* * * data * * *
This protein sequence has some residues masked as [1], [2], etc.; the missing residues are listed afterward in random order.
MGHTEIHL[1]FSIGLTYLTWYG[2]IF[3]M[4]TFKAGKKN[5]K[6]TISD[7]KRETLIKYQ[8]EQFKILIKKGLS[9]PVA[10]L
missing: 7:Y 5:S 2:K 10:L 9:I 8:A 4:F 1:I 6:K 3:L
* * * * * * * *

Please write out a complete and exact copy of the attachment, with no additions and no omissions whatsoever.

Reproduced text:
This protein sequence has some residues masked as [1], [2], etc.; the missing residues are listed afterward in random order.
MGHTEIHL[1]FSIGLTYLTWYG[2]IF[3]M[4]TFKAGKKN[5]K[6]TISD[7]KRETLIKYQ[8]EQFKILIKKGLS[9]PVA[10]L
missing: 7:Y 5:S 2:K 10:L 9:I 8:A 4:F 1:I 6:K 3:L